Silverblatt, Howard. Standard & Poor. S&P 500 Earnings and Estimates. [Excel Spreadsheet]. 11 February 2021. Accessed 12 February 2021. (As a bonus feature, if you follow the link to the spreadsheet before his next update, you'll find Howard's photo of New York City's 34th St. after a 17-inch snowfall in early February 2021 embedded within it!)

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February 17, 2021

Dividend paying stocks in the U.S. stock market are continuing to coast on the positive momentum they established in the second half of 2020. At the midpoint of the first quarter, we find the number of firms having announced they will reduce their dividends is running well below the levels recorded in the first quarters of 2018, 2019, and 2020.

As can be seen in a chart tracking the cumulative number of dividend cuts by day of the quarter, they are also well within the range that indicates the U.S. economy is relatively healthy.

Cumulative Dividend Cuts and Supsensions in U.S. by Day of Quarter, 2018Q1 vs 2019Q1 vs 2020Q1 vs 2021Q1, Snapshot on 12 February 2021

Here's the sampling of ten companies that declared they are reducing their dividends in the first half of the first quarter of 2021.

Four are oil and gas royalty trusts that pay variable dividends, three are Real Estate Investment Trusts (two of which are in the healthcare sector, one is in the retail sector), and there is one firm each from the mining, banking, and financial services industries. All in all, it has been a quiet quarter for dividend cuts so far.

References

Seeking Alpha Market Currents. Filtered for Dividends. [Online Database].

Wall Street Journal. Dividend Declarations. [Online Database when searched on the Internet Archive].

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February 16, 2021

The S&P 500 (Index: SPX) inched up to close at a new record high of 3,934.83 on Friday, 12 February 2021.

Which is nice, but we have a bigger problem ahead of us. The echo of the onset of the coronavirus pandemic in the U.S. a year ago is about to play havoc with the projections of the dividend futures-based model we use to forecast the future of the S&P 500.

Alternative Futures - S&P 500 - 2021Q1 - Standard Model (m=+1.5 from 22 September 2020) - Snapshot on 12 Feb 2021

The echo effect arises from the model's use of historic stock prices as the base reference points from which its projections of the future are made. Here, the extreme volatility that defined the stock market for months beginning in February 2020 is greatly skewing those projections.

We do have a useful trick to compensate for the echo of past volatility, which is indicated by the redzone forecast range shown on the chart. As shown right now, the entire redzone forecast assumes investors will focus on the distant future quarter of 2021-Q4, but we haven't locked it in just yet. That will happen later this week, where the level of the index will determine to which future quarter's trajectory it will be fixed. The other end of the redzone forecast range will continue to float, tied to the trajectory the model projects for investors' focusing on 2021-Q4, on the other side of the echo.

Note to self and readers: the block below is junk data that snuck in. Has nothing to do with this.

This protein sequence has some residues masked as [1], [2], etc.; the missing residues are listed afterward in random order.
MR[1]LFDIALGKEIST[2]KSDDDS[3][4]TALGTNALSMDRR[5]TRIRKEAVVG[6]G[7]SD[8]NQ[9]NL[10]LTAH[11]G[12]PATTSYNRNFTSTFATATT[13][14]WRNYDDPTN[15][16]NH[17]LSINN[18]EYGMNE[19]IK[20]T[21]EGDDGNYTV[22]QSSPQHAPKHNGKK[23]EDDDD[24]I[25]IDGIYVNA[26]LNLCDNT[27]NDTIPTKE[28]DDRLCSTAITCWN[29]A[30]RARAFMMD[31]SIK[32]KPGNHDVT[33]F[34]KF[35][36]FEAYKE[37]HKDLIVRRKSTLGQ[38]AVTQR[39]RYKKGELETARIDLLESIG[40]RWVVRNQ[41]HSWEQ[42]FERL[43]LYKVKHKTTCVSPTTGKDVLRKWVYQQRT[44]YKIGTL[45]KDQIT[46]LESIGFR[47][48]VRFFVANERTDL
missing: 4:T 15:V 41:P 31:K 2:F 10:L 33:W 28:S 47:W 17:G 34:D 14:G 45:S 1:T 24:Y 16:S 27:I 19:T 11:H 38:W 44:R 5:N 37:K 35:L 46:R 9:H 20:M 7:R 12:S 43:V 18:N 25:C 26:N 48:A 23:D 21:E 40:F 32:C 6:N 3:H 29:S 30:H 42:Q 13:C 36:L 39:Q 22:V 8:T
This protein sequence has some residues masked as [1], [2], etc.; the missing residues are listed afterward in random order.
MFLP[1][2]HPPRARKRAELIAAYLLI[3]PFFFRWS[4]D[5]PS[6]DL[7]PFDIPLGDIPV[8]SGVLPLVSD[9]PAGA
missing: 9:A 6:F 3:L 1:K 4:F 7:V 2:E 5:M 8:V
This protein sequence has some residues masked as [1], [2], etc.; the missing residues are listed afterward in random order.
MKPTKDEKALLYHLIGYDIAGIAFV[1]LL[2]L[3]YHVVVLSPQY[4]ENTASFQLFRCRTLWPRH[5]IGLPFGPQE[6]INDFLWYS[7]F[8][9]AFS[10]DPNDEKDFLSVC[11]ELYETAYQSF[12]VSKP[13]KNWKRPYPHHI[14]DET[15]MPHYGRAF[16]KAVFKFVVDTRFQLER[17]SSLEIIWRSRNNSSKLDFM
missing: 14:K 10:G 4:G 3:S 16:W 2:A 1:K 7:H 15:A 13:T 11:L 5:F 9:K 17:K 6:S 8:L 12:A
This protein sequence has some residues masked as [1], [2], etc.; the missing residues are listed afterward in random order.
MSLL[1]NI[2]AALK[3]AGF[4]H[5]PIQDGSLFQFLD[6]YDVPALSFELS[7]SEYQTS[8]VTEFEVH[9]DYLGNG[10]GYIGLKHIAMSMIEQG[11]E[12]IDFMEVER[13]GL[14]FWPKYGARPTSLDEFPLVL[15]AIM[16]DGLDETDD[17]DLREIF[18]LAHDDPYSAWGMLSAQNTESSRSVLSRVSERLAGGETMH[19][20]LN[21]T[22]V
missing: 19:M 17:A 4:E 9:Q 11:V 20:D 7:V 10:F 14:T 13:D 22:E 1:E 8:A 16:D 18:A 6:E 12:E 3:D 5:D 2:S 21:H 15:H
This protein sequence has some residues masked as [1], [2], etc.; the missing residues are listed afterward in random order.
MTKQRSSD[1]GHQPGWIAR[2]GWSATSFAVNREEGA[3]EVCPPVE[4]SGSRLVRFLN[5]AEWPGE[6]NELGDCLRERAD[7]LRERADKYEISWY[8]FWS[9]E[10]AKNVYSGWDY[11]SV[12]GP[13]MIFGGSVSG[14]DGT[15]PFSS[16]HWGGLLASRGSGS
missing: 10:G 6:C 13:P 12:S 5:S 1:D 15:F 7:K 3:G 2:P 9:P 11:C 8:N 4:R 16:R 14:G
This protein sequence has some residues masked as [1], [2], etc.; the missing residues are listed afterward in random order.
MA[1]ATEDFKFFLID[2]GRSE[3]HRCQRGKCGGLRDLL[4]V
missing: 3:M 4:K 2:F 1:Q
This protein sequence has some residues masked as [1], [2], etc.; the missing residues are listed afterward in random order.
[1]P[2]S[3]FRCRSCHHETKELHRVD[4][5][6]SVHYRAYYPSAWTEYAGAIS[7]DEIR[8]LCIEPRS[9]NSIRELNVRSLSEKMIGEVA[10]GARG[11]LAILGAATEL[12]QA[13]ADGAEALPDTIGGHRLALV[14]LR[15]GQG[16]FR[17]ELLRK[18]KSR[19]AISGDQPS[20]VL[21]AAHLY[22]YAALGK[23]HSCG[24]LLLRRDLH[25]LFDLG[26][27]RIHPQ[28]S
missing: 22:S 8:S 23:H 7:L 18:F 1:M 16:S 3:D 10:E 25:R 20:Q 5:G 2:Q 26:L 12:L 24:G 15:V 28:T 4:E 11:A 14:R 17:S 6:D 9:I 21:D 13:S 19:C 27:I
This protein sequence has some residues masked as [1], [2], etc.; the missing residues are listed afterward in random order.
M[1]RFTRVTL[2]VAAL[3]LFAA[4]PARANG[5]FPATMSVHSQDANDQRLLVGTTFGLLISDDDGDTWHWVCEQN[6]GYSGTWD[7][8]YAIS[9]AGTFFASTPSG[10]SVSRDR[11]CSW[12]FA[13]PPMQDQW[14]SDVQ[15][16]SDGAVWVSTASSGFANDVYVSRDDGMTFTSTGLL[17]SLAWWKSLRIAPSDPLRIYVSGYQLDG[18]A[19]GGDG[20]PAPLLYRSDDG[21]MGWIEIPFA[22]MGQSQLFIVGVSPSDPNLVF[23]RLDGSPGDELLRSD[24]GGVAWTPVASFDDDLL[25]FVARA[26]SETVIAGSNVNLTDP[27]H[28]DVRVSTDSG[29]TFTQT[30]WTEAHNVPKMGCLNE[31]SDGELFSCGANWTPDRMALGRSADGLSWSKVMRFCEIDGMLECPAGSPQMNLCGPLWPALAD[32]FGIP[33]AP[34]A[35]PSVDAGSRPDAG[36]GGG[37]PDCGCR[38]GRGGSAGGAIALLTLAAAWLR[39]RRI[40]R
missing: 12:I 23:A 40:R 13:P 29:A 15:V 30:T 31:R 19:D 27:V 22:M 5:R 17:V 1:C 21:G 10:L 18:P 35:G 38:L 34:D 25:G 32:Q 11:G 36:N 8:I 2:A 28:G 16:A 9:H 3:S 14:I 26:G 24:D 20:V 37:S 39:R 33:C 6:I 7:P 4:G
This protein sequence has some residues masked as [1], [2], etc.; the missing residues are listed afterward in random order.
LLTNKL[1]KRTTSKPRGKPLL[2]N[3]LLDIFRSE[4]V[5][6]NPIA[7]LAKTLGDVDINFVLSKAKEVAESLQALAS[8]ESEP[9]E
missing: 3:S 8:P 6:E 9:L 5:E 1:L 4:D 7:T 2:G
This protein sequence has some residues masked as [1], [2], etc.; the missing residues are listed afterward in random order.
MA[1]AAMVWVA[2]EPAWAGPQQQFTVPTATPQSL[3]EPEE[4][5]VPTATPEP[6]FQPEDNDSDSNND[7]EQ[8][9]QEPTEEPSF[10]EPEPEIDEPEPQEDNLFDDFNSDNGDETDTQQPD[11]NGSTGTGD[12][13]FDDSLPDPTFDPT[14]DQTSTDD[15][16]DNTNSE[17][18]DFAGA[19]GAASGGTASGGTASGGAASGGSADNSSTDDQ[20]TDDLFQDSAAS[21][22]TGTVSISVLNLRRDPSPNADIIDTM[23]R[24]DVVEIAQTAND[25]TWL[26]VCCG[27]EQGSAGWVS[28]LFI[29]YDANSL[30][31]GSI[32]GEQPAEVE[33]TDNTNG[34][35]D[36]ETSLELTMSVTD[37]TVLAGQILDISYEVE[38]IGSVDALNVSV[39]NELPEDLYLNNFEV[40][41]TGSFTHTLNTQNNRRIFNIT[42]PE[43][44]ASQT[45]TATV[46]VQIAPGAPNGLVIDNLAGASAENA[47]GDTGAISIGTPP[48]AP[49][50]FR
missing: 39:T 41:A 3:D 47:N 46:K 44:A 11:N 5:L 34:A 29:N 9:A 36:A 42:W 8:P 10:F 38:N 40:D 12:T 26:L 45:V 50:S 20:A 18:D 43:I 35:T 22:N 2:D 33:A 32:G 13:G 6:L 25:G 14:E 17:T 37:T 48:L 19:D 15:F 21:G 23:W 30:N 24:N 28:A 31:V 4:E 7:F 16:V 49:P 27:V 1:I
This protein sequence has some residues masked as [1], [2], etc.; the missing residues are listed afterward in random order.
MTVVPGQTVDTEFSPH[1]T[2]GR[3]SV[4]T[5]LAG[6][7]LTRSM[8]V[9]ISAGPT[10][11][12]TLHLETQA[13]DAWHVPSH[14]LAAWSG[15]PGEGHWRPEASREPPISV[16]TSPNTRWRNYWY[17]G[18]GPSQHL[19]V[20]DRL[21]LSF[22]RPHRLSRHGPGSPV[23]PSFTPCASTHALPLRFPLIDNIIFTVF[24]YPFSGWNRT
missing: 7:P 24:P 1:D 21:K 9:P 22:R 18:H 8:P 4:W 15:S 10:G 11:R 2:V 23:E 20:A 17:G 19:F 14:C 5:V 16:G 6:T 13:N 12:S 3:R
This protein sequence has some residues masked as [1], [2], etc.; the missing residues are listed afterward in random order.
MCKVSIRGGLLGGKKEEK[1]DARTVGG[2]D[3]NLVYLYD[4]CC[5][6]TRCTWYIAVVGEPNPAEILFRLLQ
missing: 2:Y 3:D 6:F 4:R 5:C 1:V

What we've just described will be clearer next week, after we've fixed the near term end of the redzone forecast range.

Until then, we'll be paying close attention to any changes in the expectations investors have for the future, which will determine how far investors set their time horizon. Speaking of which, here are the market-moving headlines we tagged during the past week.

Monday, 8 February 2021
Tuesday, 9 February 2021
Wednesday, 10 February 2021
Thursday, 11 February 2021
Friday, 12 February 2021

The Big Picture's Barry Ritholtz identifies the positives and negatives he found in the week's economics and markets news.

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February 12, 2021

Valentine's Day is nearly upon us once again and we're here to help you with instructions to make something magically mathematical for that special someone in your life! All you need are two Möbius strips of paper, one left-handed and one right, some tape, some scissors, and seven minutes of your time to watch Matt Parker convert these things into the epitome of romance:

For an added challenge, add extra Möbius loops to make an interlocking Valentine's Day chain of hearts!

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February 11, 2021

As Joe Biden was sworn in as President of the United States on 20 January 2021, the U.S. national debt reached $27.6 trillion. To whom did the U.S. government owe all that money on that date?

The following chart reveals the major lenders who have fed the U.S. government's spending appetites up through President Biden's inauguration day and shows the estimated share of the U.S. government's total public debt outstanding owed to each.